My rabbit doesn’t even wear lipstick

I recently caught some news that L’Oreal is buying The Body Shop. This everyday corporate business wouldn’t normally catch my eye, were it not for my abhorrence for animal testing. Now, I’m not a perfect beast, but nearly every product I buy is examined for a ‘cruelty free’ label or purchased from a company that publicly rejects and does not participate in animal testing. L’Oreal is not quite there yet, though you will read mixed messages in the reports regarding the merger. According to Peta — who regularly track company policies — L’Oreal is still on the list of companies who conduct animal testing. According to one article about the takeover, L’Oreal claims they stopped animal testing in 1989, yet when you dig deep enough on L’Oreal’s corporate site you’ll find that they carefully word their policy to read:

L’Oreal has also, for a number of years, been committed to research, development and validation of methods leading to reducing and replacing animal testing of the chemical ingredients used in cosmetics.

There are currently three areas of toxicity for which alternative methods have been scientifically validated and which replace animal testing: skin corrosion, phototoxic potential and percutaneous absorption. L’Oreal Research has contributed extensively to the development, validation and international regulatory acceptance of these tests.

Other articles seem to more directly report on the issue of L’Oreal’s animal testing. From The Toronto Star:

Owen-Jones said L’Oreal wouldn’t be able to stop animal testing overnight, but it does have the long-term plan of “joining Body Shop on the issue.”

And some showed the uglier side of some animal rights advocates. From The Sydney Morning Herald:

Ruth Rosselson of Ethical Consumer Magazine said: “I for one will certainly not be shopping at Body Shop again. L’Oreal has yet to show its commitment to any ethical issues at all.” Animal protection groups called for a boycott.

As for that last quote, how is it going to help the cause by abandoning The Body Shop? Come on folks. Even Peta supported Burger King when it introduced veggie burgers! (And here too.)

Back on topic, for more information about companies that do and companies that don’t animal test check my links below. Peta updates their lists every few months. I can honestly say that I don’t support everything Peta does or says, but I do tend to align with them more than I do not.

I suppose my stance on cosmetics testing can be simplified to a few basic questions: If you wouldn’t spray your pet rabbit’s eyes or raw skin with hairspray, why would you let someone else? If you wouldn’t smear mascara into your cat or dog’s eyes, why is it OK for someone else to do it? Is vanity worth the suffering of another creature?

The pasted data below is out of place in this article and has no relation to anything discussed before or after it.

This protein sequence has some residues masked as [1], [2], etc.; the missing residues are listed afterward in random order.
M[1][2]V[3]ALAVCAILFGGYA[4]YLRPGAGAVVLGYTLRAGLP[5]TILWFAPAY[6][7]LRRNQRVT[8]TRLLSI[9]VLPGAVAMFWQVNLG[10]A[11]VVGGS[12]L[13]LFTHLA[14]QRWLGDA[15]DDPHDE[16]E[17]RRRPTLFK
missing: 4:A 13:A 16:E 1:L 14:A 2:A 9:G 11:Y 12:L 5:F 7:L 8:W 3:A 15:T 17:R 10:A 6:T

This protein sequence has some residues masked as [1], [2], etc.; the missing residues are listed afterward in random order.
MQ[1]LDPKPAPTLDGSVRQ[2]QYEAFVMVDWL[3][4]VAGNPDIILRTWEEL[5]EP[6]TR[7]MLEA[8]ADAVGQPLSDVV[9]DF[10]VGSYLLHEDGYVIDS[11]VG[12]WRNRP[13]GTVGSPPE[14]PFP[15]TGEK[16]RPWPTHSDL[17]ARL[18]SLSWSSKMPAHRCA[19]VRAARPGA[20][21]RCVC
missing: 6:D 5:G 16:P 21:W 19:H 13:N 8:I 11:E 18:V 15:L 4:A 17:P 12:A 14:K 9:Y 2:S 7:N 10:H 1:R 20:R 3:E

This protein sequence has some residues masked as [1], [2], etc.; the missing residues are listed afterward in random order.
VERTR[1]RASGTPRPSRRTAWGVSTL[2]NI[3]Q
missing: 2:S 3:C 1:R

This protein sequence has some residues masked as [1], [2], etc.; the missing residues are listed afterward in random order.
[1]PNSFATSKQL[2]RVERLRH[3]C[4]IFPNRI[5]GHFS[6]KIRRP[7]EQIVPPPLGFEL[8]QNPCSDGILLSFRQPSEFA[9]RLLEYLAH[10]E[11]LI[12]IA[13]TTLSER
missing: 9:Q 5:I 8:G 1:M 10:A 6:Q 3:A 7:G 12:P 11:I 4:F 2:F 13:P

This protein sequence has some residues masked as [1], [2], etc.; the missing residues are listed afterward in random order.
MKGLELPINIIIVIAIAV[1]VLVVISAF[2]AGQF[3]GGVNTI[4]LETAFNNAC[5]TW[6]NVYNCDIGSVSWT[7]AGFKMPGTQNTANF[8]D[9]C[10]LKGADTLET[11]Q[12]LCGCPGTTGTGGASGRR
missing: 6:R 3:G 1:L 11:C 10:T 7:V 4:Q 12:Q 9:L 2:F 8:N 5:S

Nope. Never.
The more you learn about it all, the more you understand the barbaric and often inaccurate practice of animal testing.

Here’s hoping The Body Shop has swift influence over L’Oreal and that we all try to do good by watching what products we buy. Thanks for reading!

Important Links:
Companies that DO and that DON’T animal test

(You can also find similar lists for Charities HERE.)

And, although not related to this post in particular, here’s a link for the animal friendly
Physicians Committee for Responsible Medicine

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6 thoughts on “My rabbit doesn’t even wear lipstick”

  1. Hey Jen,

    PETA aren’t exactly a high water mark in animal welfare however…

    We’re having lots of fun with them here in Australia where they’re trying to build up a critical mass – their tactics seem to be based on targeting children ๐Ÿ™

  2. err, the link above “high water mark” doesn’t appear to have any decoration, though it’s active ๐Ÿ™‚

  3. Hi Matt!

    Thanks for the link. It seems a somewhat biased article, but I don’t believe it could be untrue. Having been involved in animal rescue (including having my own ferret rescue) for over 10 years, I’ve seen plenty of organisations with good intentions go sour. It’s horrible to see happen.

    Yeah, as I say, I don’t align myself with all that Peta does, but I do appreciate them in general. I’ve never liked extremist methods, but I guess I am glad they exist. They have done really good things for anti-fur, vegetarian promotion, factory farm reform, and pressures to vivisection and other cruel practice labs.

    Unfortunately, with such a huge organisation, Peta will have its bad branches and groups of individuals that blemish the whole cause. It’s not limited to animal rights, of course. The Red Cross assistance in New Orleans just after Katrina was reported as pitiful and self-serving. Plenty of people suffered when they should’ve been able to count on The Red Cross…

    But, as with Peta, we should be glad in general that The Red Cross exists. Very different organisations, but if you look at the larger amount of good these charities do then โ€šร„รถ?ร‘?ร† although it doesn’t excuse the bad โ€šร„รถ?ร‘?ร† it reminds us why they exist.

    Until humans become responsible โ€šร„รถ?ร‘?ร†ยฌยจโ€šร„โ€ truly responsible โ€šร„รถ?ร‘?ร† then organisations will exist to ‘fix’ things and they will get things wrong here and there. But, that’s fine with most people because it becomes someone else’s problem…

    You can see my lack of hope for humanity. ๐Ÿ™

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